Do Unto Others?
‘Love thy neighbor as thyself?’
Hide that motto on the shelf!
Let it lie there, keep it idle
Especially if you’re suicidal.
‘For what we are about to receive,
Oh Lord, ’tis Thee we thank,’
Said the Cannibal as he cut a slice
Of the missionary’s shank.
â€” Yip Harburg, Rhymes for the Irreverent (1965). His two rhymebooks are available for sale from FFRF at our bookstore.
â€œI look forward to receiving 20 emails saying, â€˜Hey, I noticed youâ€™re not religious. Look at your fingerprint. Doesnâ€™t that prove that there is a creator, because your fingerprint is completely unique.â€™ Um, no. Doesnâ€™t.â€
â€” â€œThe Atheistâ€™s Puzzle,â€ Oct. 19, 2010, youtube.com/alexday
â€œUniversalists believe in a god which I do not; but believe that their god, with all his moral attributes, (aside from nature itself,) is nothing more than a chimera of their own imagination.â€
â€” Letter by Abner Kneeland to Universalist editor Thomas Whittemore, Dec. 20, 1833, published by Abner Kneeland in the Investigator, for which he was tried and convicted of blasphemy
â€œAnother important doctrine of the Christian religion, is the atonement supposed to have been made by the death and sufferings of the pretended Saviour of the world; and this is grounded upon principles as regardless of justice as the doctrine of original sin. It exhibits a spectacle truly distressing to the feelings of the benevolent mind, it calls innocence and virtue into a scene of suffering, and reputed guilt, in order to destroy the injurious effects of real vice. It pretends to free the world from the fatal effects of a primary apostacy, by the sacrifice of an innocent being. Evil has already been introduced into the world, and in order to remove it, a fresh accumulation of crimes becomes necessary. In plain terms, to destroy one evil, another must be committed.â€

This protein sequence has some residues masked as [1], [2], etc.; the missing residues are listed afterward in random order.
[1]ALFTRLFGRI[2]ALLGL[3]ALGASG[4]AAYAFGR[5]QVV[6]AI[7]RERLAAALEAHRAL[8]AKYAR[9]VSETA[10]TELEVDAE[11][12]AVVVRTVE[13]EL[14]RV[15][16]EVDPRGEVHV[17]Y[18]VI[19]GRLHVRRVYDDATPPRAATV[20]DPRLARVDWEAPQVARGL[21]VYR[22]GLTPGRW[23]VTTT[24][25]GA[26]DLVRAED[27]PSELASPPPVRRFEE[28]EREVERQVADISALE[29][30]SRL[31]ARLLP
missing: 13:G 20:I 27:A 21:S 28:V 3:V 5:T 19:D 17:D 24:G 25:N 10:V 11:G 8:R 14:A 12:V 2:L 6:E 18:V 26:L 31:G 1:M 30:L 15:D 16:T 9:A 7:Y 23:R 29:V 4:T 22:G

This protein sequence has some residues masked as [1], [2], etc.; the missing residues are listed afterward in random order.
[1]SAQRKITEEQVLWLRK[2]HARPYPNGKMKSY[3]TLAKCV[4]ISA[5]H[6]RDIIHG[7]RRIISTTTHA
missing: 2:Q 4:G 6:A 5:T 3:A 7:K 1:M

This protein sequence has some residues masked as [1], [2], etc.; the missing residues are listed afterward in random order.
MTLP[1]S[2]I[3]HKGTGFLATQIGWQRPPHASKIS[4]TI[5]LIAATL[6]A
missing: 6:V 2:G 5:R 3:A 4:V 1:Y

â€” Elihu Palmer, Principles of Nature; or, A Development of the Moral Causes of Happiness and Misery among the Human Species, 1801
â€œEvery time you understand something, religion becomes less likely. Only with the discovery of the double helix and the ensuing genetic revolution have we had grounds for thinking that the powers held traditionally to be the exclusive property of the gods might one day be ours. . . .
[As a young man ] I came to the conclusion that the church was just a bunch of fascists that supported Franco. I stopped going on Sunday mornings and watched the birds with my father instead.â€
â€” Dr. James Watson, London Telegraph, March 22, 2003
â€œHow have so-called psychics been able to mystify representative scientists such as Sir William Crookes, Sir Oliver Lodge, William James, and the French physiologist, Charles Richet â€” men of supposedly straight-thinking, analytical minds? To say nothing of such eminent writers as the sincere, though deluded, Sir Arthur Conan Doyle, creator of Sherlock Holmes.
â€œI believe the kernel of the matter is that scientists, philosophers, and psychologists live in circles where honesty is taken for granted. It is inconceivable to them that such gross deception could be practiced. They fail to realize that they’re working hand in glove with members of one of the most unclean professions in the world.â€
â€” Harry Houdini, â€œTricks of Fake Mediums,â€ Liberty magazine, April 25, 1925
â€œI’d been on patrol, and I went to church that evening. It was an Anglican church, quite high church (I always liked the ceremony) and I was standing up, reciting the Apostles’ Creed (which to this day I could recite word for word) and suddenly I realized I didn’t believe a word of it, and probably never had. And I never went back to church after that, except for the occasional funeral.â€
â€” Arthur Hailey, in Walden Book Report, July 1998
â€œSeeing there are no signs nor fruit of religion but in man only, there is no cause to doubt but that the seed of religion is also only in man. . .â€
â€œFear of power invisible, feigned by the mind or imagined from tales publicly allowed, RELIGION; not allowed, SUPERSTITION.â€
â€œThey that approve a private opinion, call it opinion; but they that mislike it, heresy; and yet heresy signifies no more than private opinion.â€
â€” Sir Thomas Hobbes, Leviathan, 1651